The prima donna of political theatre is inevitably the capital city. A mayor’s election in London or Delhi — and Delhi’s Chief Minister is not much more, measured by power, than Mayor of London — gets as much buzz as a large state or province. And so a successful political capitalist like Britain’s Boris Johnson can carve a pedestal for his national profile. Closer home, Mrs Sheila Dikshit should have been, by any democratic norms, her party’s candidate for Prime Minister in 2014 rather than making a tired bid for yet another term in an extended municipality. But Mrs Dikshit belongs to Congress, where every job is available except the one that really matters, so we are where we are.

If Arvind Kejriwal had been determined to clean up corruption in Lucknow or Mumbai, he would have been the valiant unknown soldier of this raging war. Delhi has given his cause some much-needed media fillip. He emerged out of a spontaneous street movement in a capital aghast at the endless stories of corruption that rolled seamlessly from massive exploitation in the Commonwealth Games to exorbitant loot by ministers of the UPA government. Delhi, like any great metropolis, is a conglomeration of many dense, urban villages; and its citizens live within physical proximity of the ruling elite. People who cannot afford anything more than a bus ride roll past the most expensive bungalows in the world, occupied by politicians wrapped in luxury because they have been fortunate enough to get the people’s vote. There is no democratic capital in the world, absolutely none, which offers a more decadent lifestyle than Delhi does to its ministers and MPs. This grates upon the chap going to office in his bus, not least because he or she can do little about it.

It would help if Kejriwal were less strident, but that might be expecting too much. He has reached so far on a shrill note; it might have become a habit.

Arvind Kejriwal has shown the tenacity to attempt the next step, and manage the difficult transition from insurrection to institution. As he is finding out, the shift from theory to practice is not that easy. He can mobilise the anger vote because he was born in anger. But can he turn that into a solution-vote? When the screaming is done, and the battle is fought and won, Delhi needs a government that can bring down electricity prices without driving away the electricity company, and cut onion prices without destroying the established links of trade. It would help if Kejriwal were less strident, but that might be expecting too much. He has reached so far on a shrill note; it might have become a habit. Nor is a broom the instrument of a solution; it is only a weapon of anger. Whether he wins or loses, Kejriwal should probably ask for a pen as his next election symbol.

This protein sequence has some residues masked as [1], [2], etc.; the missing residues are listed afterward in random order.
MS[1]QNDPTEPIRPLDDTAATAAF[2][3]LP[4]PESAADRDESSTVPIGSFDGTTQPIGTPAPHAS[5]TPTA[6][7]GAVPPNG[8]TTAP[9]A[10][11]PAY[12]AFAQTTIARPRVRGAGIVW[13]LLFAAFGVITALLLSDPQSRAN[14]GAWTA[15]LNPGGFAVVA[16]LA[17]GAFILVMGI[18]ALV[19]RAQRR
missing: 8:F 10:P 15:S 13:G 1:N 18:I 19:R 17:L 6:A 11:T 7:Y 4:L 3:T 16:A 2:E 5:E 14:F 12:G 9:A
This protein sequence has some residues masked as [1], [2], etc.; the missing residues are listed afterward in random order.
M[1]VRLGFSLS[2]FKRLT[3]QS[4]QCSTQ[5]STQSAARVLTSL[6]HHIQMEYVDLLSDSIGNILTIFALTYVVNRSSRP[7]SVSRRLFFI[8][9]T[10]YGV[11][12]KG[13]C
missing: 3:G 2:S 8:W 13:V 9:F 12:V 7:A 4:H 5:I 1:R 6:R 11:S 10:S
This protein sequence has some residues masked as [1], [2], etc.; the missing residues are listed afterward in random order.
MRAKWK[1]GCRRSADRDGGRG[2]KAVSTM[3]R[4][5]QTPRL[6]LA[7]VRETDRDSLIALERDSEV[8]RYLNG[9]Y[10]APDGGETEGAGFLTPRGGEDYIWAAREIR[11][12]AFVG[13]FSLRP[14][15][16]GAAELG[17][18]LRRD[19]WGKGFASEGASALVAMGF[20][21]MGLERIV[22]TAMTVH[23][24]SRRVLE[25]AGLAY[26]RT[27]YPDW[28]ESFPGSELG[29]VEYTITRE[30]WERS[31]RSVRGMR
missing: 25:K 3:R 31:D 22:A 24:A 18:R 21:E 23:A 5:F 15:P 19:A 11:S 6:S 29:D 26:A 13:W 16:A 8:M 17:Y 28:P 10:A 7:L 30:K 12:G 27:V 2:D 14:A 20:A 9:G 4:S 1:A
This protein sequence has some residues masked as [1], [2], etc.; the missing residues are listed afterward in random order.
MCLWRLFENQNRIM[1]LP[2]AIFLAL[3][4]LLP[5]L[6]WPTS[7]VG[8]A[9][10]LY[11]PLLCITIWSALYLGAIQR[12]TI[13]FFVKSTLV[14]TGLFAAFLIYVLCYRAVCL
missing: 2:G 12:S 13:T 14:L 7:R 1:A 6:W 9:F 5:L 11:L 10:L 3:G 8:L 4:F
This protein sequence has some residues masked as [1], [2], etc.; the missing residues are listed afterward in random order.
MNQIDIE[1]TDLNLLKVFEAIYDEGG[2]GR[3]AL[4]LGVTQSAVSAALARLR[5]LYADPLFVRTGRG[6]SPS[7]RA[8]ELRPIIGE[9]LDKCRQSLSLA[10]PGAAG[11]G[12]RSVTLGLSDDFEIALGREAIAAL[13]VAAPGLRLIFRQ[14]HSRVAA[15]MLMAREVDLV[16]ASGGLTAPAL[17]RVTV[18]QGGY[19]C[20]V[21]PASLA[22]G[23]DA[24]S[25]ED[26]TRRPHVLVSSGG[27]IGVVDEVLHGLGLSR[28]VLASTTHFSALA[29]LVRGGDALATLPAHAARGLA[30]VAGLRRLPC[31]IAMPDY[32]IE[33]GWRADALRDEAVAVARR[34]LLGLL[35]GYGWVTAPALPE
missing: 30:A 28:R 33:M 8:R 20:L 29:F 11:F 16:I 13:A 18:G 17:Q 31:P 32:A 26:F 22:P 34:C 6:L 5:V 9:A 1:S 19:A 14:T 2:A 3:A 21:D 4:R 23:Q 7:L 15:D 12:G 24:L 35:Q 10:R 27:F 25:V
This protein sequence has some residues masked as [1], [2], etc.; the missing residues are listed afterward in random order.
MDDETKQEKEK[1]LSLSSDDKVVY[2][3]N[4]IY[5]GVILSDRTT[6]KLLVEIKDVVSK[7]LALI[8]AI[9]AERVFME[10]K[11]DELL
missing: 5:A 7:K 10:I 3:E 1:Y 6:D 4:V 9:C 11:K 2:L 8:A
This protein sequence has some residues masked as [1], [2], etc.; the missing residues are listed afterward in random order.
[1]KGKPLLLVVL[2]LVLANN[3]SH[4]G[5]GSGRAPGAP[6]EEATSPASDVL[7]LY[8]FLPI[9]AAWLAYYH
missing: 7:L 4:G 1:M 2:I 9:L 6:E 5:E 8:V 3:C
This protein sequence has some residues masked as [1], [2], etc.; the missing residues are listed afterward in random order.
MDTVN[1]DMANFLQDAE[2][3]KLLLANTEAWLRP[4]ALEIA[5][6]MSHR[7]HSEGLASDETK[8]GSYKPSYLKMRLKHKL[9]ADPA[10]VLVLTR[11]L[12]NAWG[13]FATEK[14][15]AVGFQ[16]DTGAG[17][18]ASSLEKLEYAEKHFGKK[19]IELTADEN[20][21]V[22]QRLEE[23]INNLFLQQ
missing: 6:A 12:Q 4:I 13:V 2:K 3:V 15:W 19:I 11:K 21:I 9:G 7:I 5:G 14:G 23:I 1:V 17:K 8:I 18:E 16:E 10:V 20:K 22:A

One can see the contours of his troubles. He is being judged by higher standards, possibly because he demanded such standards from others. The BJP and Congress are expert at conventional politics because they created the conventions. His in-house opinion polling must have told Kejriwal that he was not getting sufficient traction in Muslim communities, and they could make the difference between third place and first. This is the only rational explanation for his rush towards the nearest mullah. This leap towards conventional vote-bank arbiters was a mistake, of course. Kejriwal still has time to do what he didn’t — appeal directly to Muslim youth, with the simple argument that corruption hurts every citizen, irrespective of caste or creed. Kejriwal rails often enough against middlemen. Why does he need them in an electoral contract?

The turmoil in all three camps — BJP, Congress, Aam Aadmi — during ticket distribution is testimony to the fact that Delhi remains an open election. While growls within BJP and Congress come largely from the top layer, Aam Aadmi has a problem inherent in any movement without a firm pyramid structure, at the cadre level, and among core supporters, who arrived spurred by idealism only to find that elections are wrapped in dust and worse. And there may not be enough time to reason with the young, and explain that you cannot abandon the practical in a search for the ideal.

Kejriwal is hovering at the competitive edge, but conventional parties still command greater support because they generate more confidence in their ability to form a government. The graph of support, however, is not going to remain static. It will shift in one of three directions.

Success will offer capital gains. Failure, alas, will demand capital punishment, particularly if you do not have the sustaining power of party structure and steady partisan loyalty. Aam Aadmi is more than a bubble, but it will not get density unless it does well in the elections. I do not know how well it might do as government, but it could just be the party that Delhi needs in the Assembly as Opposition.


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